Social media is all about creative content and numerical analysis. Producing social media messages that are attention-grabbing and engaging takes one set of skills which then must be coupled with the ability to analyse forensically what’s working and why. Although corporate social media can be so anodyne it is easily ignored, when it gets a lot of attention that can be worse as it means it’s gone horribly out of control. There’s a real element of danger to social media as organisations can feel very vulnerable so the result can be a somewhat vanilla feed that’s unlikely to cause controversy…or win new clients or customers.
Setting SMART goals (specific, measurable, achievable, relevant, time-based) for social media marketing, just as you would around your sales or marketing strategy ensures that rather than being a slightly nerve-wracking adjunct to your company, social media moves you nearer your company goals and gives a good return on investment.
As with any other area of your business, when devising your social media campaign, think about relevant goals for your organisation, target, timing and budget. Once you have established these, think about which platform most suits those goals. Some platforms, even if relevant, are very resource heavy. YouTube might work brilliantly for you but obviously relies exclusively on video content – do you have the time or the resources to produce this?
It's easy to get distracted by the number of followers and likes but bear in mind these are essentially vanity figures. They are not necessarily going to help you move closer to what your organisation is trying to do. What you should be valuing are engagement, clicks and reach and how they are moving you closer to your company goals. And what are these?
- Clicks are the number of times a user clicks on your account or your post – tracking clicks enables you to see what people like or respond to. Clicks become leads - what’s working, who’s looking at your product, where do they come from? How can you capitalise on them and turn their interest into a sale?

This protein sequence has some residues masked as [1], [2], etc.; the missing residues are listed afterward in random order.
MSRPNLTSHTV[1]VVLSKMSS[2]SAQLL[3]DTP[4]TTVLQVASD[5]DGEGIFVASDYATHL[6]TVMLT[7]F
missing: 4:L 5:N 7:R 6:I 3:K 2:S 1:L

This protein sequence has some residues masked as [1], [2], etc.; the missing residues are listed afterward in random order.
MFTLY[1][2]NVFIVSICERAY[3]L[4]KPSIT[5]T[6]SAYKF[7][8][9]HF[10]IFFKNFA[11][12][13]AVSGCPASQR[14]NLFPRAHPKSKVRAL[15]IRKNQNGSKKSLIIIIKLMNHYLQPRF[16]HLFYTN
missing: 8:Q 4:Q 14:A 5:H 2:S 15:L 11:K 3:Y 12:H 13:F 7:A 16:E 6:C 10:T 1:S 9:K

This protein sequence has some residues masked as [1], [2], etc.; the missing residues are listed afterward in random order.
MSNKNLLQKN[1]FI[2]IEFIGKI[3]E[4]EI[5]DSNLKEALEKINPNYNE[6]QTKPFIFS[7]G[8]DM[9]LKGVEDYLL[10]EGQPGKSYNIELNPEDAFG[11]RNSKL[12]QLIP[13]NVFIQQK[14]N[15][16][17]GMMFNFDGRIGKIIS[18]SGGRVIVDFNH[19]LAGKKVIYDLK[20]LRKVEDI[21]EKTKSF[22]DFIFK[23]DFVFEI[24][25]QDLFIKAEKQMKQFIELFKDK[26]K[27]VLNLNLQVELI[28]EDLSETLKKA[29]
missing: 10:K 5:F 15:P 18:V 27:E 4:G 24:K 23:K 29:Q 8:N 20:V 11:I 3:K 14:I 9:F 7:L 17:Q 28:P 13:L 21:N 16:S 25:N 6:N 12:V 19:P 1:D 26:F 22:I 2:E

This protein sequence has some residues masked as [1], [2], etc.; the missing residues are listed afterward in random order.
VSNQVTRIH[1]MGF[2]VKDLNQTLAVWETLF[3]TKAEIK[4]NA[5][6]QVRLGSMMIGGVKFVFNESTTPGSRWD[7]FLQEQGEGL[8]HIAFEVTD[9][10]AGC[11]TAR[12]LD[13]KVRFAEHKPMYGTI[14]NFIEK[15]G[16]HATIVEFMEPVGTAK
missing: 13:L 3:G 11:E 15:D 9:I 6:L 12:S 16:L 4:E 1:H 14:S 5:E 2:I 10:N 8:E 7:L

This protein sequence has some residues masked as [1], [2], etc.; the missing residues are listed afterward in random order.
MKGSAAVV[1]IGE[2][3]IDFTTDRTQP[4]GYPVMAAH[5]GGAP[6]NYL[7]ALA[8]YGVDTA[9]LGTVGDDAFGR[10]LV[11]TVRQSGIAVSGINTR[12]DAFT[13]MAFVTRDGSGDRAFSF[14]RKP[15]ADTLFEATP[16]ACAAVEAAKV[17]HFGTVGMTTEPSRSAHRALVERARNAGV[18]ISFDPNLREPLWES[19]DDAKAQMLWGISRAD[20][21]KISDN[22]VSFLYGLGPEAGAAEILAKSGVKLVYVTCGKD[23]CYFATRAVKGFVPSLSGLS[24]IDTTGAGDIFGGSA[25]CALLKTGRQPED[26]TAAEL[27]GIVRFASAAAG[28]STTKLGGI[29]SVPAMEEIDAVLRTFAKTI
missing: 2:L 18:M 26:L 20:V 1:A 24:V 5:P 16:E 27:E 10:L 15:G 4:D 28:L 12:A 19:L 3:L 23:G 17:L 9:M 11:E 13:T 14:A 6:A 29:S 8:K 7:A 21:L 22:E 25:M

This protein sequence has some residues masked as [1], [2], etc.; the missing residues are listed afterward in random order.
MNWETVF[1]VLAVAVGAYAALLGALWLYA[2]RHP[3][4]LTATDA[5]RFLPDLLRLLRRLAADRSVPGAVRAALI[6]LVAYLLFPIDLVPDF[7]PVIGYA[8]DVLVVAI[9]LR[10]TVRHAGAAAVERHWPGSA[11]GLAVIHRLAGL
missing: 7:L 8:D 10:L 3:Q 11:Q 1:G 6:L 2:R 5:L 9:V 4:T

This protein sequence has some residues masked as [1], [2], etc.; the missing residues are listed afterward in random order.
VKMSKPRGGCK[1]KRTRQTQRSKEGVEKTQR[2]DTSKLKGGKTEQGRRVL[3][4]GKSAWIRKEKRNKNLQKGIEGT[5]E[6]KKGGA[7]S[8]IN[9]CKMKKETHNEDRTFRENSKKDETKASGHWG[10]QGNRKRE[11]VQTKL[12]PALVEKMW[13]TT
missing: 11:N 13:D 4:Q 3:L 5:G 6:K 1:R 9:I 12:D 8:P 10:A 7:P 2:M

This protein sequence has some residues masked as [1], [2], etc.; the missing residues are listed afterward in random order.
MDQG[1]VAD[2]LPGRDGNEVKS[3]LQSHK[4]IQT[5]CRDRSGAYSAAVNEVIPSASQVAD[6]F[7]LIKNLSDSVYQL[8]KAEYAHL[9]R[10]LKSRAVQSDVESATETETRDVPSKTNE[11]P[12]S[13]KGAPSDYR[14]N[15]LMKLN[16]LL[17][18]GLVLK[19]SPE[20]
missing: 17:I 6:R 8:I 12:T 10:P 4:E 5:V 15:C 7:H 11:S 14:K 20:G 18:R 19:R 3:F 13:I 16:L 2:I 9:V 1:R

- Engagement is the number of social interactions such as likes, comments and shares. This lets you know what your audience thinks about you and whether they see you as open to interaction. If you divide it by the number of impressions, you get the engagement rate, which is a more precise metric of your performance. The higher your engagement rate then the more chance you have of making them solid leads and ideally customers.
- Post reach, the number of unique users who see your post, shows the content that reaches your users. Why does reach matter? Because everyone that sees your post is a potential customer. It’s a numbers game - the further the reach, the greater the opportunities
You might have different goals for different platforms; maybe you are using LinkedIn to attract talent, Instagram for customers and Twitter to heighten awareness of your brand story. Look at your competitors and see how they are segmenting their audience.
Don’t aim too high – goals are great but keep them achievable. Single focus objectives for each platform work well, as too many mean your message gets blurred.
There are many social media management tools that can help you schedule your posts in advance but don’t get too carried away with automating the entire process or you’ll lose the sense that there are humans behind the feed. Social media is still linked to mass media; it’s a symbiotic relationship, so keep your posts relevant to what’s happening that day or week. You are also in danger of the system putting out a perky corporate line on the day of a disaster; we’ve all seen this happen and it’s uncomfortable to say the least. Likewise, don’t slavishly follow the recommendations of the automated posting software about the ‘optimum’ time of day to post. If the optimum time of day to post according to the software happens to be when your social media team aren’t in the office, then that’s not going to be effective. Make it work for you, don’t be intimidated by the analysis.
Remember that social media is not a science. Yes, there are algorithms, but ultimately, they work with and for people. People respond to stories, so make your posts a short story to a person. Then be prepared to test, learn, and adjust until you find your perfect formula, one that fits in with your business goals and moves your organisation one step closer to where you want it to be..